Daddy’s Girl by Jennifer R. Donohue


When I was born, my daddy didn’t come home from war, but the army sent a drone, hand sized and with tiny little pincher arms, in a broken-sealed box. Inside, the lid had “Daddy’s gonna watch over you” written on it in Sharpie and the drone was wrapped in a kaffiyeh. In the email he sent Mama pictures of himself without showing where he was, because that’s what war is like. Normally they couldn’t even send paper or especially packages, but it’s an exception when a baby is born.

Mama told me it was our neighbors who brought the package into the hospital, and she opened it while I was napping red-faced in the corner bassinet, worn out from the whole ordeal of getting born. When the drone whirred into life, it hovered in front of Mama’s face for a minute, waving its little pincers like it was getting a feel for the world it found itself in. Then it went to my bassinet and hovered there too. The rotors were a soft soothing hum, and Mama tried to get it together and read the printout of all the features, but I started crying and she gave up, tucked the wad of paper back into the box. Nobody needs to read drone instructions anyway: they always worked right out of the box. The drone went back and forth between her and me until she’d gotten me picked up and settled on her boob. “Babies cry,” she said to the drone. “You gotta relax and understand that it don’t mean they’re dying.”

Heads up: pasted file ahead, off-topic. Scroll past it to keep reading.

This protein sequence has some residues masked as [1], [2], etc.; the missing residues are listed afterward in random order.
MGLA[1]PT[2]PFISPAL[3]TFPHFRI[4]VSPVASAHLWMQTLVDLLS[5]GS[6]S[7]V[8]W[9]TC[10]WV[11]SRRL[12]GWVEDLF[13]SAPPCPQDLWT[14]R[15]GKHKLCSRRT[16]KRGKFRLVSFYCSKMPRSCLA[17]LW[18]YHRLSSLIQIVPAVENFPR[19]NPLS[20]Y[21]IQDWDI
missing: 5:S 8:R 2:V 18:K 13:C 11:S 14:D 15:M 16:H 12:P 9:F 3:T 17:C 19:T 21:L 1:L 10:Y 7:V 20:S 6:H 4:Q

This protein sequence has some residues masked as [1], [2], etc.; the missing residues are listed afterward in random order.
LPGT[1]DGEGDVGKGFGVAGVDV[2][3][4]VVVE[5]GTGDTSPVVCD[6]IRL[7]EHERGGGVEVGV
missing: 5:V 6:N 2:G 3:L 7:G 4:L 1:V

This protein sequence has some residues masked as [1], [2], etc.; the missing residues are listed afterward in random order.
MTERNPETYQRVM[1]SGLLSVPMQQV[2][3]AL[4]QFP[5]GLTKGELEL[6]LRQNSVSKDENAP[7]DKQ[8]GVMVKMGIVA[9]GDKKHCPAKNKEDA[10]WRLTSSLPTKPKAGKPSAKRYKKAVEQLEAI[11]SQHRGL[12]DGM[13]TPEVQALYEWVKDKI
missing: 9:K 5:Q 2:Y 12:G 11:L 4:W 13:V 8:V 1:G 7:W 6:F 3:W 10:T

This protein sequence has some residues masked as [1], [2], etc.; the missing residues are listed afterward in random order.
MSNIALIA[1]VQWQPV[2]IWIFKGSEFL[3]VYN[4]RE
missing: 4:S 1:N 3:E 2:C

When I went to kindergarten, my daddy didn’t come home from war, but the drone followed me like a puppy. I draped dandelions on top of it in a golden crown and put a pencil in one of its pinchers. I wore the kaffiyeh like a cape, even though it didn’t go with my princess dress and glitter shoes. We all sat in bright plastic chairs around circle tables and traced our letters next to cartoons about the good things soldiers do to keep us safe from the bad guys. Lots of kids’ mommies or daddies were soldiers, but no other kid had a drone all her own. My daddy was smart and important and that was why I was special enough to have a drone of my own.